A healthy heart has its own pacemaker that establishes its rhythm, but people like Trejo need the help of an artificial device.

Trejo comes from a family with a history of heart disease. Her heart skipped beats, and she could feel it going out of rhythm. Trejo wanted to do something to advance heart health, so in 2014, she volunteered to participate in a clinical trial for the Micra pacemaker. The device is 24 millimetres long implanted, one-tenth the size of traditional pacemakers.

Traditional pacemakers

Most pacemakers rely on batteries placed under the skin, usually just below the collarbone. Sometimes patients get infections after the surgery or have difficulty healing from the incision.

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Traditional pacemakers use leads with electrodes on one end that are threaded through blood vessels to connect to the heart. There can be problems with the leads as well.

A healthy heart has its own pacemaker that establishes its rhythm, but people like Trejo need the help of an artificial device.
A healthy heart has its own pacemaker that establishes its rhythm, but people like Trejo need the help of an artificial device. Wikimedia Commons

Dr Ralph Augostini at Ohio State’s Wexner Medical Center says a tiny pacemaker like the Micra avoids all of these problems.

“The electrodes are part of the can, and therefore it eliminates the lead,” he said. There’s no incision in the chest to become infected and no chance of complications with the leads.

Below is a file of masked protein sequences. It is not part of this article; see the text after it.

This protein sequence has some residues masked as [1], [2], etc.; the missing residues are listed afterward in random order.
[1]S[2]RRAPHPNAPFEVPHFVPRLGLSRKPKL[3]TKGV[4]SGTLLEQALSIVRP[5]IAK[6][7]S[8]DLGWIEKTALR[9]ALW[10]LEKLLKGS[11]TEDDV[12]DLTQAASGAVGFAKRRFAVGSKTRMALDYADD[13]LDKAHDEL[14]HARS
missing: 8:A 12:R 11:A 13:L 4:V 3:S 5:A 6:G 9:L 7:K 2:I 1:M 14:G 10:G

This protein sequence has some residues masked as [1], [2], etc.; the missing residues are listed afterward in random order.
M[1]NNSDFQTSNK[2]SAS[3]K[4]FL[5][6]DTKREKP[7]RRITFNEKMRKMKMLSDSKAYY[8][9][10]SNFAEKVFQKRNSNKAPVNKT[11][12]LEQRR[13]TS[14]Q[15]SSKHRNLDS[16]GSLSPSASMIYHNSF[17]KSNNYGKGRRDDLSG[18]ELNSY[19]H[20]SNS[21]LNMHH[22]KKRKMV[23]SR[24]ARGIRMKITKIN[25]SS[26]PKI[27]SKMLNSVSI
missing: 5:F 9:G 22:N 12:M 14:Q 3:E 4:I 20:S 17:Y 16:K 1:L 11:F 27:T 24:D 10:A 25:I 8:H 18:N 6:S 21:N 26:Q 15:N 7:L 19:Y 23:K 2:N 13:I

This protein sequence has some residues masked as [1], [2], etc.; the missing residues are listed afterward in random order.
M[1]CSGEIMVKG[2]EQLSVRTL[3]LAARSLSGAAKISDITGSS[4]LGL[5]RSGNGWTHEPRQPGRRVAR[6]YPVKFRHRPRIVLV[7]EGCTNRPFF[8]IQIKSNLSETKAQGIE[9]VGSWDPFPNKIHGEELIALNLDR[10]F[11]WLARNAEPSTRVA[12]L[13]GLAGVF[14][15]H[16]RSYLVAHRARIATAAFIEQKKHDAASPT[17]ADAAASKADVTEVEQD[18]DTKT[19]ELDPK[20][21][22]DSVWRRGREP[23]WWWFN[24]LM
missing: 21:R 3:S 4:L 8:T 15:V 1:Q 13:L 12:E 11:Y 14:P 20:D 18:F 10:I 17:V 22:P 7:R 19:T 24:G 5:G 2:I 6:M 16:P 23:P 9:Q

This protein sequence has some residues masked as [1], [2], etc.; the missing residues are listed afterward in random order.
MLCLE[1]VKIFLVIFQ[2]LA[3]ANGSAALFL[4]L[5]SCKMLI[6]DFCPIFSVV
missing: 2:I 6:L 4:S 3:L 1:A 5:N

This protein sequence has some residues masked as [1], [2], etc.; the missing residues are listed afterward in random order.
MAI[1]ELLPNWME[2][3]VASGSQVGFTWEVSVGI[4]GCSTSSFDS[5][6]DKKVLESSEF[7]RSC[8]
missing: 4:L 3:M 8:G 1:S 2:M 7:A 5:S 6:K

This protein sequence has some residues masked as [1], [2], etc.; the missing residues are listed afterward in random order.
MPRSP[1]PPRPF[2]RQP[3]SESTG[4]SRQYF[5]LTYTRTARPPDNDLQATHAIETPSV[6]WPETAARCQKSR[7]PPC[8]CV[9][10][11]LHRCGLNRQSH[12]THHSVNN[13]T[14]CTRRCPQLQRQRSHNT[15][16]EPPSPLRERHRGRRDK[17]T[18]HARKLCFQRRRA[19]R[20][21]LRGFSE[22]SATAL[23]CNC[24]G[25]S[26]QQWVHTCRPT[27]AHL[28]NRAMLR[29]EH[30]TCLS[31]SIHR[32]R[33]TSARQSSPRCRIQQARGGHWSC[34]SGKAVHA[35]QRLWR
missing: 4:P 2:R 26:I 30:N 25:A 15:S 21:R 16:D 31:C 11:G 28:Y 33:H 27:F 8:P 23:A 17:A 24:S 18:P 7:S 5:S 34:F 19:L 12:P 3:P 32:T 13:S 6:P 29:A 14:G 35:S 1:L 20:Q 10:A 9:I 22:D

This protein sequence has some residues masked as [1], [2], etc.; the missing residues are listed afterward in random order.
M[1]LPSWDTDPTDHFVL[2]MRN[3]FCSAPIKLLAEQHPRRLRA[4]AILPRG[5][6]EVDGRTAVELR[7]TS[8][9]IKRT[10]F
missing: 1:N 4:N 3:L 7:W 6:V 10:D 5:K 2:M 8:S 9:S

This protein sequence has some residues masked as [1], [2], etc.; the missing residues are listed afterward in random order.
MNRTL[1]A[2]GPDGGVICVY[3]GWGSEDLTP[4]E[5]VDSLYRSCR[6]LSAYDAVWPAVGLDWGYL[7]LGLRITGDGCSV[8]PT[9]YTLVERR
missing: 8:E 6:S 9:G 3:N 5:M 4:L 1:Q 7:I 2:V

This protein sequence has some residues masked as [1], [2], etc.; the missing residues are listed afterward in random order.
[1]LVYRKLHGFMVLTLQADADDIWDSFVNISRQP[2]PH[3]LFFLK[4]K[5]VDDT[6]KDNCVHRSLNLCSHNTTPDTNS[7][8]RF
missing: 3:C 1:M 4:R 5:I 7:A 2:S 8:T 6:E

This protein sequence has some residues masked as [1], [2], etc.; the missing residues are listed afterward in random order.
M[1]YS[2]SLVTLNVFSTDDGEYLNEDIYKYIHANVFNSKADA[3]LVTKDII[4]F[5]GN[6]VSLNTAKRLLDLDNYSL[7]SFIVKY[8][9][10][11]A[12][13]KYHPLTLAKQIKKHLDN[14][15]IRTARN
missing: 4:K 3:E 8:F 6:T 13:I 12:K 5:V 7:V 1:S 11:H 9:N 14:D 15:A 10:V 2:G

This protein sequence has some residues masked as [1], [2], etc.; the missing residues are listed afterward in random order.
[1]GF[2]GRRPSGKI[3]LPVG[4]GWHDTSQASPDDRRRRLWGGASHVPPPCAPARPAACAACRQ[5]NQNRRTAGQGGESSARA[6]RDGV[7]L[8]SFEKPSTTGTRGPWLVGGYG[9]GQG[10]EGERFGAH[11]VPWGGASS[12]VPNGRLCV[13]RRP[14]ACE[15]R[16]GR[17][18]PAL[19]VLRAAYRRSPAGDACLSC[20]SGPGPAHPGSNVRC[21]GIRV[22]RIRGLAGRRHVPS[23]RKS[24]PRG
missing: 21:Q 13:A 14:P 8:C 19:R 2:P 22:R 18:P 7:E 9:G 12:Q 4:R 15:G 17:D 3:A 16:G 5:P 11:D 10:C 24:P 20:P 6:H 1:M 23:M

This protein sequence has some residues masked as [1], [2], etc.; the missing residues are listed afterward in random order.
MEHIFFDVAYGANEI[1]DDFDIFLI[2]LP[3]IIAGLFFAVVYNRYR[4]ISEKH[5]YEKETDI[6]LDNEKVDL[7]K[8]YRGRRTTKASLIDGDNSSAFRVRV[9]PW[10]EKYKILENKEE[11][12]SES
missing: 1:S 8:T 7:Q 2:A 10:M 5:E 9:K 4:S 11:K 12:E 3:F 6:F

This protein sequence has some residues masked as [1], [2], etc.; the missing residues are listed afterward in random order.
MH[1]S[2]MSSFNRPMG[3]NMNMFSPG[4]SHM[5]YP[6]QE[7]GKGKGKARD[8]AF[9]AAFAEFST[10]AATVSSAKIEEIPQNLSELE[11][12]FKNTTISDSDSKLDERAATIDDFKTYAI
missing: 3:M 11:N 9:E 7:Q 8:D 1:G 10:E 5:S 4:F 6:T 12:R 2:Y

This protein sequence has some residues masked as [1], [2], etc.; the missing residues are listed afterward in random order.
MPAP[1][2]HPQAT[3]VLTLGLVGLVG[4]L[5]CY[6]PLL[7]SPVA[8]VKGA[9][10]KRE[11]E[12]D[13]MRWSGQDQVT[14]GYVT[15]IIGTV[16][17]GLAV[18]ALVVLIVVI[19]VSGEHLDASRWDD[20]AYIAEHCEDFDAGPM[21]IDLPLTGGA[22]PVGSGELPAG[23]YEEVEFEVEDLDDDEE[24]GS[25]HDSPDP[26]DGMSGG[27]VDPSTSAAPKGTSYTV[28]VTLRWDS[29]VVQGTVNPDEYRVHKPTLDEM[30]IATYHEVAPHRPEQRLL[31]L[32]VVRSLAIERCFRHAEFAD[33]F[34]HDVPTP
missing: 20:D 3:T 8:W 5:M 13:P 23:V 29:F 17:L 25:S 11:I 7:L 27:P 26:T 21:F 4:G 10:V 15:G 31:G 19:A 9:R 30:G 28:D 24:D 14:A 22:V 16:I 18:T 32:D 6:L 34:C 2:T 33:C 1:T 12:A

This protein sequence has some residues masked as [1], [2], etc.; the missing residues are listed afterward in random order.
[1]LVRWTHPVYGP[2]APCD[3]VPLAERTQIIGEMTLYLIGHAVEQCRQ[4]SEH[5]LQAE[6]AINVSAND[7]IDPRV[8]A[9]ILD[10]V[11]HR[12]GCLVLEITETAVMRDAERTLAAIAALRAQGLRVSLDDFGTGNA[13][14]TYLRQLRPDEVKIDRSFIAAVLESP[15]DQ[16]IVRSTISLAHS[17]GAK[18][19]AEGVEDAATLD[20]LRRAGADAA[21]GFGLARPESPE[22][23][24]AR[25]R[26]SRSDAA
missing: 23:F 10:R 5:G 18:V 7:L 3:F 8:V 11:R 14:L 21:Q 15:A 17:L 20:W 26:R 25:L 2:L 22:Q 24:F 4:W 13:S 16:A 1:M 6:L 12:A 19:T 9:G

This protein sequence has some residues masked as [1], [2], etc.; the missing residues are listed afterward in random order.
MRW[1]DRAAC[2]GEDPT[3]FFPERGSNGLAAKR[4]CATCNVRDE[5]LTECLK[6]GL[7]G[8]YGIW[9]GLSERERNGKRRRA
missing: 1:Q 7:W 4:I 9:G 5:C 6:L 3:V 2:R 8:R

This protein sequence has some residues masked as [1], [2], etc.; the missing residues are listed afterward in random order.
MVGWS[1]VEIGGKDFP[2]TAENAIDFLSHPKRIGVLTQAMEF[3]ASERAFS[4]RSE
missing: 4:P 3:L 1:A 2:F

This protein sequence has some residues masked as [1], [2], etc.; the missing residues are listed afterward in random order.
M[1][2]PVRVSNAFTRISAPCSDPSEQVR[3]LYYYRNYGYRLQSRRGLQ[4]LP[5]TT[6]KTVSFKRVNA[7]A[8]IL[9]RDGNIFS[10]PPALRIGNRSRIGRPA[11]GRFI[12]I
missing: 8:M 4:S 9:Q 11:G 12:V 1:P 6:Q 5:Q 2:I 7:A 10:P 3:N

Small and self-contained

Augostini implanted Trejo’s pacemaker in 2014. He threaded the entire device through an artery in her leg up to her heart. The pacemaker has small, flexible tines that anchor it into the folds of the heart muscle. Once it’s in place, the doctor gives it a tug to make sure the pacemaker is stable before removing the catheter used to place it in the heart.

The Wexner Medical Center was one of the sites that participated in the Micra clinical trial. Since the Micra received FDA approval in 2016, Medtronic has been training more physicians on the procedure. A company spokesman told VOA that this device is becoming available at other centres across the U.S. and countries throughout the world.

Traditional pacemakers use leads with electrodes on one end that are threaded through blood vessels to connect to the heart.
Traditional pacemakers use leads with electrodes on one end that are threaded through blood vessels to connect to the heart. Wikimedia Commons

Dr John Hummell, a cardiologist at the Wexner Medical Center, has studied the effectiveness of this new generation of pacemakers.

“We don’t leave any wires behind and the pacemaker, the battery, the wire is all just a tiny little piece of metal sitting down in the heart,” he said. Medtronic said the results of the clinical trial showed a success rate of 99.6 percent.

Dr Richard Weachter, with the University of Missouri Health Care, says the leadless pacemakers’ complication rates are about half the rate of traditional pacemakers.

The battery lasts for 14 years and after that, Weachter said, doctors, can implant another one in the same chamber of the heart. They can repeat the procedure a third time if needed.

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The pacemaker activates only when necessary to keep the heart beating normally. Studies show that the Micra and other leadless pacemakers are safe and effective.

These tiny pacemakers are not right for all patients, but as the technology develops, more people will be able to benefit from the procedure. Four years after her implant, Trejo’s doctors say she is doing fine. (VOA)